Hungry and in need of clothes, Brown County Jail escapee Mark Rhoads left a note on his sister’s car in Lawton, Okla.

Rhoads hadn’t eaten in three days, and he needed clothing, he explained in the note. He asked her meet him at their mother’s grave in a cemetery just outside Lawton.

His sister found the note Wednesday — three days after Rhoads walked away from the Law Enforcement Center in Brownwood, where he was an outside trusty — and contacted sheriff’s officials there.

“She didn’t want anything bad to happen to him,” Comanche County, Okla., Sheriff Kenny Stradley said by phone Thursday from his Lawton office.

Stradley and Brown County Sheriff Bobby Grubbs described the scenario that led to Rhoads’ capture as he hid in brush outside Lawton around 7:20 p.m. Wednesday.

A deputy hid in the back seat of Rhoads’ sister’s car as she drove to the cemetery. There was no sign of the 43-year-old escapee. Then sheriff’s officials learned more information: he might be driving a stolen white Kia.

That information came from Brown County Sheriff’s officials, who were following up on a report of a stolen rental car from Oasis Collision Repair. The business is at the top of Day’s Hill on Highway 279.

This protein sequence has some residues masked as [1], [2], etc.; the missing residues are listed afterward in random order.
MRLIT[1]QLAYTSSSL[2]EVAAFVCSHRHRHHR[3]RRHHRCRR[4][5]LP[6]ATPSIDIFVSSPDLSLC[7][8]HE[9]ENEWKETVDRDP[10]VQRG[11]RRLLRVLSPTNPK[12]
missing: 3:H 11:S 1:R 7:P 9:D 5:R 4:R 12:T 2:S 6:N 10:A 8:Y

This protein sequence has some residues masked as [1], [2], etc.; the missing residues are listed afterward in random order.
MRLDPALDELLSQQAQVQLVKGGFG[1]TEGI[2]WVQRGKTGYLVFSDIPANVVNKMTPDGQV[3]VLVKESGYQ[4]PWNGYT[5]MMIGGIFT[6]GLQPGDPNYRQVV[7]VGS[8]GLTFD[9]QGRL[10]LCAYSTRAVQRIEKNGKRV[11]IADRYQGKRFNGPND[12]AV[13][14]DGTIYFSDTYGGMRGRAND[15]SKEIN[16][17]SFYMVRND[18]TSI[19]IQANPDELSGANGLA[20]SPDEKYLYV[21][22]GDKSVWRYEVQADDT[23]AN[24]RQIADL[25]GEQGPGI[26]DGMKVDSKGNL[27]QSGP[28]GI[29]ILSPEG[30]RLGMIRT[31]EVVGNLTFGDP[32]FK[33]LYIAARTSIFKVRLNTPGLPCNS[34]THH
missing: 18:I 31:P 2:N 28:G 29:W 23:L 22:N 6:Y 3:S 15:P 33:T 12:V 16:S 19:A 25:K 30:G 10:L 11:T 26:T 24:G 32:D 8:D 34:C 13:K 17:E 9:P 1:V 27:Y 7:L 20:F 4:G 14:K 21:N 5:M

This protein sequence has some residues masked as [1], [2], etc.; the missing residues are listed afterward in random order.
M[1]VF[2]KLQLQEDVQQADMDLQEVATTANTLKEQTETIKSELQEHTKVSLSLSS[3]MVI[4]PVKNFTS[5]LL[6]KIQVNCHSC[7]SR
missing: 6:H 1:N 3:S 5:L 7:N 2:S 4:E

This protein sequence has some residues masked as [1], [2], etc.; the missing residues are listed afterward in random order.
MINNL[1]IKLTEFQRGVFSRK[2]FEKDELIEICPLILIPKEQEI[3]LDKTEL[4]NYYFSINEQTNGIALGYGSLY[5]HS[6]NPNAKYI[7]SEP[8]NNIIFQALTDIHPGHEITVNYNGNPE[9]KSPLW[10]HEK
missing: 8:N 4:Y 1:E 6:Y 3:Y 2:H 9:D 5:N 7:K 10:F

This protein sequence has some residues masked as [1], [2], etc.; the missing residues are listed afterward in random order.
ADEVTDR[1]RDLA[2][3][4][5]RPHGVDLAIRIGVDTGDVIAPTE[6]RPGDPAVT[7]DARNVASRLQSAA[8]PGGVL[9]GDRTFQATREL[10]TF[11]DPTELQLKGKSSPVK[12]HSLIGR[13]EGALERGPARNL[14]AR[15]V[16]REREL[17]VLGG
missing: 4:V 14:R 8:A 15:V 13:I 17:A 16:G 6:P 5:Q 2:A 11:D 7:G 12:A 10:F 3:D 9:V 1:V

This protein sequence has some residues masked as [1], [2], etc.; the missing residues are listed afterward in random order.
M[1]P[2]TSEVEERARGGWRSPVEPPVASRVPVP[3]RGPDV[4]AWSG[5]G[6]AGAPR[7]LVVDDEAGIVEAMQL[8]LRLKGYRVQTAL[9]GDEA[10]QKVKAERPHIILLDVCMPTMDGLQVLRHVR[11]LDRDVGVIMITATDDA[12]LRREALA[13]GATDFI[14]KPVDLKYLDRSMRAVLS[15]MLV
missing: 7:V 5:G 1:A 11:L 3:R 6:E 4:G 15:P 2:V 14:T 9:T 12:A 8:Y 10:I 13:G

Rhoads’ sister and the deputy were about a mile outside the cemetery when she noticed a white car rapidly overtaking them. She thought the driver might be her brother.

At the deputy’s instruction, she pulled into a church parking lot. Rhoads pulled up next to her, but something spooked him. He drove away, immediately pursued by other sheriff’s deputies.

After a two-mile chase, the Kia hit a fence post and Rhoads fled on foot. Deputies found Rhoads about an hour and a half later and arrested him without incident. He was wearing a T-shirt, white pants that came just below his knees, and socks but no shoes.

“It was a deal where both departments worked great together,” Stradley said, referring to the respective sheriff’s offices. “It was a hand-in-glove deal. That’s a good department down there.”

Brown County Sheriff’s investigators Brian Lundy and Jason Benefield were en route to Lawton Thursday afternoon to interview Rhoads, who remained in the Comanche County Jail, sheriff’s Capt. Tony Aaron said.

Sheriff’s investigators in Brown County still don’t know where Rhoads hid between the time he walked away from the Law Enforcement Center Sunday evening and — as alleged by sheriff’s officials — took the car from Oasis, Grubbs said.

The car was stolen sometime between 6:30 p.m. Tuesday and 9 a.m. Wednesday, Grubbs said.

Before he escaped, Rhoads had been in the Brown County Jail for about eight months on burglary and larceny charges. He will face additional charges of escape, unauthorized use of a vehicle and burglary of a building charges in Brown County, and Oklahoma authorities are expected to file charges in their jurisdiction, Grubbs said.

Each agency is in the process of working out the details on prosecution and extradition over the next few days, Grubbs said.